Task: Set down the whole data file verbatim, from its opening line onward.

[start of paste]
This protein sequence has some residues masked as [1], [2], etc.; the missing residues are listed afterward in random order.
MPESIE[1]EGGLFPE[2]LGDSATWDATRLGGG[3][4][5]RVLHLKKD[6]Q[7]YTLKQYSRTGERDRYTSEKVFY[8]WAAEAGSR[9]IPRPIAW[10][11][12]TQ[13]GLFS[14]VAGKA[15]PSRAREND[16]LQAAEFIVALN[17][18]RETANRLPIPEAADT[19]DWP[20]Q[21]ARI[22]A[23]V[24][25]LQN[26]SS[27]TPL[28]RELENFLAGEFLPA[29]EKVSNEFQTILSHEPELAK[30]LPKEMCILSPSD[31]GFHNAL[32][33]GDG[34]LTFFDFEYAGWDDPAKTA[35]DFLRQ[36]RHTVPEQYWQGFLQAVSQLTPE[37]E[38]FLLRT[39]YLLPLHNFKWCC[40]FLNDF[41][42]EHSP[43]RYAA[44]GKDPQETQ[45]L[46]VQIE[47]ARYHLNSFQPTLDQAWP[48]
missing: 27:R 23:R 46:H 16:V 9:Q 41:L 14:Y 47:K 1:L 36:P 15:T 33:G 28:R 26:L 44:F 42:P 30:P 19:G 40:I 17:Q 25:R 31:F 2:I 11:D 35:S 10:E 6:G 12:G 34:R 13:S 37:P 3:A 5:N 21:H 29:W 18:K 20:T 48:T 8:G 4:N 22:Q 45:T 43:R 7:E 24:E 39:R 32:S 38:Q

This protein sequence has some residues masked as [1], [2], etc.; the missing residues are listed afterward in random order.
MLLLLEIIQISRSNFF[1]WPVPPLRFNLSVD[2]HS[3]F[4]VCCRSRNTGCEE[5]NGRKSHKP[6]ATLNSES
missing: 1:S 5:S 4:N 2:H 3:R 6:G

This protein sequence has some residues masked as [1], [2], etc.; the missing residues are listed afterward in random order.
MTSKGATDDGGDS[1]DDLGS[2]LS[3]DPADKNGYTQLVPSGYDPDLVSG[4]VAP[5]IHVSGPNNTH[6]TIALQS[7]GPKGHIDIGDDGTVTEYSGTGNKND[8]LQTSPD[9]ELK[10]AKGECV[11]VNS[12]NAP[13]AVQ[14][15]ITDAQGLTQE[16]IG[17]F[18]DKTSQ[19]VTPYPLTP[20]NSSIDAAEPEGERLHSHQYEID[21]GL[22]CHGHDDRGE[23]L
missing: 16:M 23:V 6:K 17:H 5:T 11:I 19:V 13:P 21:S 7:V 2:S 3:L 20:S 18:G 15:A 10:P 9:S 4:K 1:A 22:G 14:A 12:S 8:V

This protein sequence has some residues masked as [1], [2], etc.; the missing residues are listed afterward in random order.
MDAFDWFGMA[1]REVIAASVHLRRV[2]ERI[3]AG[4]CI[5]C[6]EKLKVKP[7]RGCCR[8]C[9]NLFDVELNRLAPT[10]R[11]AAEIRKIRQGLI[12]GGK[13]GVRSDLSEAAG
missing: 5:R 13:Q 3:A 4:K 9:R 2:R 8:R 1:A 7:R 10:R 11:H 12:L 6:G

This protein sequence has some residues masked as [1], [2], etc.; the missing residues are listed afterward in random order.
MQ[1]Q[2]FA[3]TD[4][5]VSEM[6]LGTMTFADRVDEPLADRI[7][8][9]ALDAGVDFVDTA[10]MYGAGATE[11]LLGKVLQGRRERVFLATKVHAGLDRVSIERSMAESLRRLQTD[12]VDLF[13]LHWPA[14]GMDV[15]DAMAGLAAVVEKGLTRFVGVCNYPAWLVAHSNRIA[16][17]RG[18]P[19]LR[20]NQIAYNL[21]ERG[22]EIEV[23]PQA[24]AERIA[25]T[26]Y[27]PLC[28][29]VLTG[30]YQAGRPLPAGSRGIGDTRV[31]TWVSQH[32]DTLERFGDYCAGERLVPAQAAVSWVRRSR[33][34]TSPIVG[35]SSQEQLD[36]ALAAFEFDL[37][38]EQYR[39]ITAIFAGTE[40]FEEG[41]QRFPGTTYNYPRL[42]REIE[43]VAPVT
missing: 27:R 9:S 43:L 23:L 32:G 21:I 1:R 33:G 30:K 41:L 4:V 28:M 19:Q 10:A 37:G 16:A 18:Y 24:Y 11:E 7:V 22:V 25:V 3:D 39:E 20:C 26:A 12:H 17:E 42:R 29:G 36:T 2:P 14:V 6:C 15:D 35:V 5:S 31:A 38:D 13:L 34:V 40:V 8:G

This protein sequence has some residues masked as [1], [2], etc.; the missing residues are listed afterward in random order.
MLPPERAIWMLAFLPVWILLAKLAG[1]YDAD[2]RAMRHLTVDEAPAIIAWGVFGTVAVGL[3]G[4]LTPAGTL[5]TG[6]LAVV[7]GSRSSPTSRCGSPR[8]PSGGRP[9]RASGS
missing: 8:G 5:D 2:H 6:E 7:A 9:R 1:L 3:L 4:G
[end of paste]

This protein sequence has some residues masked as [1], [2], etc.; the missing residues are listed afterward in random order.
MPESIE[1]EGGLFPE[2]LGDSATWDATRLGGG[3][4][5]RVLHLKKD[6]Q[7]YTLKQYSRTGERDRYTSEKVFY[8]WAAEAGSR[9]IPRPIAW[10][11][12]TQ[13]GLFS[14]VAGKA[15]PSRAREND[16]LQAAEFIVALN[17][18]RETANRLPIPEAADT[19]DWP[20]Q[21]ARI[22]A[23]V[24][25]LQN[26]SS[27]TPL[28]RELENFLAGEFLPA[29]EKVSNEFQTILSHEPELAK[30]LPKEMCILSPSD[31]GFHNAL[32][33]GDG[34]LTFFDFEYAGWDDPAKTA[35]DFLRQ[36]RHTVPEQYWQGFLQAVSQLTPE[37]E[38]FLLRT[39]YLLPLHNFKWCC[40]FLNDF[41][42]EHSP[43]RYAA[44]GKDPQETQ[45]L[46]VQIE[47]ARYHLNSFQPTLDQAWP[48]
missing: 27:R 23:R 46:H 16:V 9:Q 41:L 14:Y 47:K 1:L 36:P 15:T 33:G 28:R 26:L 44:F 42:P 30:P 19:G 40:I 17:Q 25:R 31:F 2:I 11:D 35:S 10:E 6:G 12:G 34:R 13:S 37:P 3:A 5:N 21:H 29:W 18:K 20:T 48:T 8:G 4:N 22:Q 45:T 43:R 7:E 24:E 39:R 32:S 38:Q

This protein sequence has some residues masked as [1], [2], etc.; the missing residues are listed afterward in random order.
MLLLLEIIQISRSNFF[1]WPVPPLRFNLSVD[2]HS[3]F[4]VCCRSRNTGCEE[5]NGRKSHKP[6]ATLNSES
missing: 1:S 5:S 4:N 2:H 3:R 6:G

This protein sequence has some residues masked as [1], [2], etc.; the missing residues are listed afterward in random order.
MTSKGATDDGGDS[1]DDLGS[2]LS[3]DPADKNGYTQLVPSGYDPDLVSG[4]VAP[5]IHVSGPNNTH[6]TIALQS[7]GPKGHIDIGDDGTVTEYSGTGNKND[8]LQTSPD[9]ELK[10]AKGECV[11]VNS[12]NAP[13]AVQ[14][15]ITDAQGLTQE[16]IG[17]F[18]DKTSQ[19]VTPYPLTP[20]NSSIDAAEPEGERLHSHQYEID[21]GL[22]CHGHDDRGE[23]L
missing: 16:M 23:V 6:K 17:H 5:T 11:I 19:V 13:P 21:S 7:V 2:S 3:L 20:S 18:G 15:A 10:P 9:S 4:K 1:A 22:G 14:A 12:S 8:V

This protein sequence has some residues masked as [1], [2], etc.; the missing residues are listed afterward in random order.
MDAFDWFGMA[1]REVIAASVHLRRV[2]ERI[3]AG[4]CI[5]C[6]EKLKVKP[7]RGCCR[8]C[9]NLFDVELNRLAPT[10]R[11]AAEIRKIRQGLI[12]GGK[13]GVRSDLSEAAG
missing: 5:R 13:Q 3:A 4:K 9:R 2:R 8:R 1:A 7:R 10:R 11:H 12:L 6:G

This protein sequence has some residues masked as [1], [2], etc.; the missing residues are listed afterward in random order.
MQ[1]Q[2]FA[3]TD[4][5]VSEM[6]LGTMTFADRVDEPLADRI[7][8][9]ALDAGVDFVDTA[10]MYGAGATE[11]LLGKVLQGRRERVFLATKVHAGLDRVSIERSMAESLRRLQTD[12]VDLF[13]LHWPA[14]GMDV[15]DAMAGLAAVVEKGLTRFVGVCNYPAWLVAHSNRIA[16][17]RG[18]P[19]LR[20]NQIAYNL[21]ERG[22]EIEV[23]PQA[24]AERIA[25]T[26]Y[27]PLC[28][29]VLTG[30]YQAGRPLPAGSRGIGDTRV[31]TWVSQH[32]DTLERFGDYCAGERLVPAQAAVSWVRRSR[33][34]TSPIVG[35]SSQEQLD[36]ALAAFEFDL[37][38]EQYR[39]ITAIFAGTE[40]FEEG[41]QRFPGTTYNYPRL[42]REIE[43]VAPVT
missing: 27:R 9:S 43:L 23:L 32:G 21:I 1:R 33:G 30:K 41:L 4:V 28:M 19:Q 10:A 37:G 16:A 18:Y 24:Y 11:E 7:V 22:V 25:V 3:D 39:E 20:C 26:A 12:H 17:E 42:R 29:G 36:T 2:P 14:V 6:C 15:D 35:V 5:S 31:A 38:D 13:L 34:V 40:V 8:G

This protein sequence has some residues masked as [1], [2], etc.; the missing residues are listed afterward in random order.
MLPPERAIWMLAFLPVWILLAKLAG[1]YDAD[2]RAMRHLTVDEAPAIIAWGVFGTVAVGL[3]G[4]LTPAGTL[5]TG[6]LAVV[7]GSRSSPTSRCGSPR[8]PSGGRP[9]RASGS
missing: 8:G 5:D 2:H 6:E 7:A 9:R 1:L 3:L 4:G